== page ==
The macroscopic inspection of the fibroids is of crucical importance in both hysterectomies and myomectomies. If all the fibroids have the typical appearance and do not show abnormal regions then only three blocks of the fibroids are necessary. This applies whether there is one fibroid or twenty or more. Any abnormal looking mass should be sampled more thoroughly: the concern for these atypical lesions is that there are a leiomyosarcoma or other sinister neoplasm.

The macroscopic evaluation of a fibroid requires that it is sliced thoroughly. Bisecting a 100mm diameter fibroid is not sufficient; it must be divided into multiple slices as almost any other solid tumour would be. The consequence of this diligence is the ability to take a small number of blocks. For a hysterectomy specimen this may require that the uterus is divided into several or more parallel parasagittal slices.

In essence, much of the diagnosis of a uterine leiomyoma occurs at the macroscopic level; the blocks serve to confirm this macroscopic impression. The pathologist is given credit for an ability to recognise fibroids macroscopically and to identify when something is amiss macroscopically; the blocks could be considered to be akin to quality control of this macroscopic diagnosis.

Clinical Features

The majority of fibroids are asymptomatic. Those that do cause trouble tend to present with menorrhagia and/or dysmenorrhoea. Leiomyomas can also cause dyspareunia.

Large leiomyomas can be associated with symptoms due to their sheer bulk, such as pelvic pain. Compression of the bladder and/or rectum can result in urinary frequency or obstruction, or constipation or pain on defaecation.

Leiomyomas may cause infertility due to distortion of the uterine cavity, although infertility is not a typical presentation or common complication.

Very rarely a leiomyoma can increase the levels of erythropoietin in the blood and induce polycythaemia.

During pregnancy red degeneration of a fibroid presents as pelvic pain, possibily accompanied by fever. Large fibroids can result in the fetus adopting an abnormal position in the uterus as term approaches and this may make vaginal delivery awkward. A large fibroid can theoretically cause obstructed labour. Post partum haemorhage may occur.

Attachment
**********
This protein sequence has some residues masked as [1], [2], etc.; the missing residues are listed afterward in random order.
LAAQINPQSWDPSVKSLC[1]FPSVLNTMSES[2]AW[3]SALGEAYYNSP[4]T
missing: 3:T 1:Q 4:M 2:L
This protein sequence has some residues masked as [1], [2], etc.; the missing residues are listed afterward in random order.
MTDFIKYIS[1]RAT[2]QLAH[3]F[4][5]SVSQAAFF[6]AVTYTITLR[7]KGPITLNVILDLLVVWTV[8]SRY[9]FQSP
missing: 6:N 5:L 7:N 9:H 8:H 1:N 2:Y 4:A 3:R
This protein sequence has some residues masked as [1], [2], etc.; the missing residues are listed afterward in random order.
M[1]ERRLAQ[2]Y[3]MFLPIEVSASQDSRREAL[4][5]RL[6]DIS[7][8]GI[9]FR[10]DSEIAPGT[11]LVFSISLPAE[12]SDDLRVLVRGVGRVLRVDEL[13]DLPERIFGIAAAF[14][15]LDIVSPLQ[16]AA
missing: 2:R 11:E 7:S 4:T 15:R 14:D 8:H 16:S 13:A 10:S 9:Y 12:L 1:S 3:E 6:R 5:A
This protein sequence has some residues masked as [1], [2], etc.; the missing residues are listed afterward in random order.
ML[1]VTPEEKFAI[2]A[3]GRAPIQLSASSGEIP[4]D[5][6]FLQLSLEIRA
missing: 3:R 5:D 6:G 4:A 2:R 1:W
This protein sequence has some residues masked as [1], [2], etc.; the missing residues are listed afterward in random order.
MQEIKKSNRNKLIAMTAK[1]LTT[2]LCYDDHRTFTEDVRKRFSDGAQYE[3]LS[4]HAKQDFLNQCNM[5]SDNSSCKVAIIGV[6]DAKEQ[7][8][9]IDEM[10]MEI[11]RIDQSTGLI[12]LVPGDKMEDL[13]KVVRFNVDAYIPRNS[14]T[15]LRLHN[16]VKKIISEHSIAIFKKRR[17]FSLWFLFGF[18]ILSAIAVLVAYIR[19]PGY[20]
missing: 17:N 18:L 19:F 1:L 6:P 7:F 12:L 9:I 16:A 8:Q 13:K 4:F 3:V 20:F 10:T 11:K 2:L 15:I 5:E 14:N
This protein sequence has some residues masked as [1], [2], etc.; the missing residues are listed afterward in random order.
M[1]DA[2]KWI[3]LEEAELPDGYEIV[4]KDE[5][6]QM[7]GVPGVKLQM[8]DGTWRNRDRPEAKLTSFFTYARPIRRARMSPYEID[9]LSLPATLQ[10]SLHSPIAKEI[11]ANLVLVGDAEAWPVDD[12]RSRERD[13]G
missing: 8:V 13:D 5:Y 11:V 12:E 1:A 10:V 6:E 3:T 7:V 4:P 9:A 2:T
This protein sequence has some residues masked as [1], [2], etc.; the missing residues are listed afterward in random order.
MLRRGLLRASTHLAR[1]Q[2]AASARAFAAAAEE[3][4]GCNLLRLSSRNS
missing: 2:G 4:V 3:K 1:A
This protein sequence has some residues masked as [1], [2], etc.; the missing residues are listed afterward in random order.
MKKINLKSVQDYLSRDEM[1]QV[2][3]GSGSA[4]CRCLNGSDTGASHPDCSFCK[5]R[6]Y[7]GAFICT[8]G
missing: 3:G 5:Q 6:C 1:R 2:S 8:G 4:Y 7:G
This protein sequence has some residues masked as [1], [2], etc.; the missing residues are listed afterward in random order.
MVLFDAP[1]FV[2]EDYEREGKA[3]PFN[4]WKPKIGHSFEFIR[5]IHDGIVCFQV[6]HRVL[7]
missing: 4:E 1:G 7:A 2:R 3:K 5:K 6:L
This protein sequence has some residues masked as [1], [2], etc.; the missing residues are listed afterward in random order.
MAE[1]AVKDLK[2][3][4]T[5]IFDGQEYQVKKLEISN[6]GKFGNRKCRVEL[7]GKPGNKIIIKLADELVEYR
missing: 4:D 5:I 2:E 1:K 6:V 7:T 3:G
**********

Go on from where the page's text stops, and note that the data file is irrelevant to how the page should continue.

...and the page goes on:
Fibroids may be palpable on bimanual examination.


The presence of leiomyomas can be diagnosed by ultrasound. However, given that patients tend to present with menorrhagia it is prudent to perform a full blood count to determine if the patient is anaemic. The degree of menorrhagia may also have been exacerbated by a coagulation disorder, so clotting studies are prudent; the full blood count will also assist in this regard by disclosing the platelet count.


Whether or not treatment is given will depend upon the severity of the symptoms. NSAIDs can alleviate dysmenorrhoea in many instances. Menorrhagia may be amenable to a progesterone-releasing IUCD.

Agonists of gonadotropin-releasing hormone can be given by injection. Although these cause an initial surge in the levels of oestrogen and progesterone the long term effect is to reduce the levels and this deprives the fibroids of their hormonal nourishment.

Danazol is an alternative drug that can induce the regression of fibroids, although it has androgenic side effects that make it unpopular.

Embolisation of the branches of the uterine artery that supply the leiomyomas can be attempted, as can radiofrequency ablation of the lesions.

While hysterectomy is curative of uterine fibroids, it also renders the patient effectively infertile. This can be problematic in that leiomyomas tend to be symptomatic only in the child-bearing years. Nevertheless, if the lady has completed her family hysterectomy is an effective treatment for troublesome fibroids.

Myomectomy is an alternative surgical technique in which only the leiomyomas are removed from the uterus. In some patients this can generate a specimen that contains over twenty fibroids.